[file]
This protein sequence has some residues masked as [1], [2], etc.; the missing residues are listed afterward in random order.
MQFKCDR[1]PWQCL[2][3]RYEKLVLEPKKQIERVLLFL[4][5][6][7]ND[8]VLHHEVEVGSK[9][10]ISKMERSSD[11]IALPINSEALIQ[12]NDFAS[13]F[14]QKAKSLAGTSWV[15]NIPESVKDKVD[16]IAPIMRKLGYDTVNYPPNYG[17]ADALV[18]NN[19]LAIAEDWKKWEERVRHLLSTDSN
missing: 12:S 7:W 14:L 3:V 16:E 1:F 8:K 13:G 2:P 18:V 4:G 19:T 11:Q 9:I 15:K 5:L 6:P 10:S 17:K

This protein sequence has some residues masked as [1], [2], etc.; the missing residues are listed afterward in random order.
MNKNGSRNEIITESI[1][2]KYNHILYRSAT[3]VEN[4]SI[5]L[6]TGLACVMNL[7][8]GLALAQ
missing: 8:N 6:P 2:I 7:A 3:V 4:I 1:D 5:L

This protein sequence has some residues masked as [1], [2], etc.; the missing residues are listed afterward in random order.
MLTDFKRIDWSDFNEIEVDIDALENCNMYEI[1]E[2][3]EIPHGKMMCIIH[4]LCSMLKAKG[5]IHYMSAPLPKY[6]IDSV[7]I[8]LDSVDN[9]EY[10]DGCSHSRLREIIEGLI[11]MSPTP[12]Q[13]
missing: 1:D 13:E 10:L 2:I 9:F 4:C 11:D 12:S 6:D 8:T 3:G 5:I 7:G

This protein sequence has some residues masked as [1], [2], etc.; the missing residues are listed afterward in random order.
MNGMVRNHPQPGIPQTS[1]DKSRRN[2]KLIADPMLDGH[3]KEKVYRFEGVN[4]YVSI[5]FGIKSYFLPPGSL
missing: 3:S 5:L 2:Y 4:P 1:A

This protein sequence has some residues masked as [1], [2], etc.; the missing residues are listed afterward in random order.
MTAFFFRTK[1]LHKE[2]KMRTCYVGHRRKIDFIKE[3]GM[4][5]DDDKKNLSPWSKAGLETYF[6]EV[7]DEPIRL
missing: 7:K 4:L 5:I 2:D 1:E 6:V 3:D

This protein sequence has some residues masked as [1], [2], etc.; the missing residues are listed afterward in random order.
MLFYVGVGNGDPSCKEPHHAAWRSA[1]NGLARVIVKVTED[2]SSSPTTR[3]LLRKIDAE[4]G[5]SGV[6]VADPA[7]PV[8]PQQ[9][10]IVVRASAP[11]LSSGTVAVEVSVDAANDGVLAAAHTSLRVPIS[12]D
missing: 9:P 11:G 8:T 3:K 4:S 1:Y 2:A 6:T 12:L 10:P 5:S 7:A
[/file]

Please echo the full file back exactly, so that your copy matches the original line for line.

This protein sequence has some residues masked as [1], [2], etc.; the missing residues are listed afterward in random order.
MQFKCDR[1]PWQCL[2][3]RYEKLVLEPKKQIERVLLFL[4][5][6][7]ND[8]VLHHEVEVGSK[9][10]ISKMERSSD[11]IALPINSEALIQ[12]NDFAS[13]F[14]QKAKSLAGTSWV[15]NIPESVKDKVD[16]IAPIMRKLGYDTVNYPPNYG[17]ADALV[18]NN[19]LAIAEDWKKWEERVRHLLSTDSN
missing: 12:S 7:W 14:L 3:V 16:E 1:F 8:K 13:G 2:P 18:V 4:G 19:T 11:Q 9:I 15:K 5:L 6:P 10:S 17:K

This protein sequence has some residues masked as [1], [2], etc.; the missing residues are listed afterward in random order.
MNKNGSRNEIITESI[1][2]KYNHILYRSAT[3]VEN[4]SI[5]L[6]TGLACVMNL[7][8]GLALAQ
missing: 8:N 6:P 2:I 7:A 3:V 4:I 1:D 5:L

This protein sequence has some residues masked as [1], [2], etc.; the missing residues are listed afterward in random order.
MLTDFKRIDWSDFNEIEVDIDALENCNMYEI[1]E[2][3]EIPHGKMMCIIH[4]LCSMLKAKG[5]IHYMSAPLPKY[6]IDSV[7]I[8]LDSVDN[9]EY[10]DGCSHSRLREIIEGLI[11]MSPTP[12]Q[13]
missing: 1:D 13:E 10:L 2:I 9:F 4:C 11:D 12:S 6:D 8:T 3:G 5:I 7:G

This protein sequence has some residues masked as [1], [2], etc.; the missing residues are listed afterward in random order.
MNGMVRNHPQPGIPQTS[1]DKSRRN[2]KLIADPMLDGH[3]KEKVYRFEGVN[4]YVSI[5]FGIKSYFLPPGSL
missing: 3:S 5:L 2:Y 4:P 1:A

This protein sequence has some residues masked as [1], [2], etc.; the missing residues are listed afterward in random order.
MTAFFFRTK[1]LHKE[2]KMRTCYVGHRRKIDFIKE[3]GM[4][5]DDDKKNLSPWSKAGLETYF[6]EV[7]DEPIRL
missing: 7:K 4:L 5:I 2:D 1:E 6:V 3:D

This protein sequence has some residues masked as [1], [2], etc.; the missing residues are listed afterward in random order.
MLFYVGVGNGDPSCKEPHHAAWRSA[1]NGLARVIVKVTED[2]SSSPTTR[3]LLRKIDAE[4]G[5]SGV[6]VADPA[7]PV[8]PQQ[9][10]IVVRASAP[11]LSSGTVAVEVSVDAANDGVLAAAHTSLRVPIS[12]D
missing: 9:P 11:G 8:T 3:K 4:S 1:Y 2:A 6:T 12:L 10:P 5:S 7:A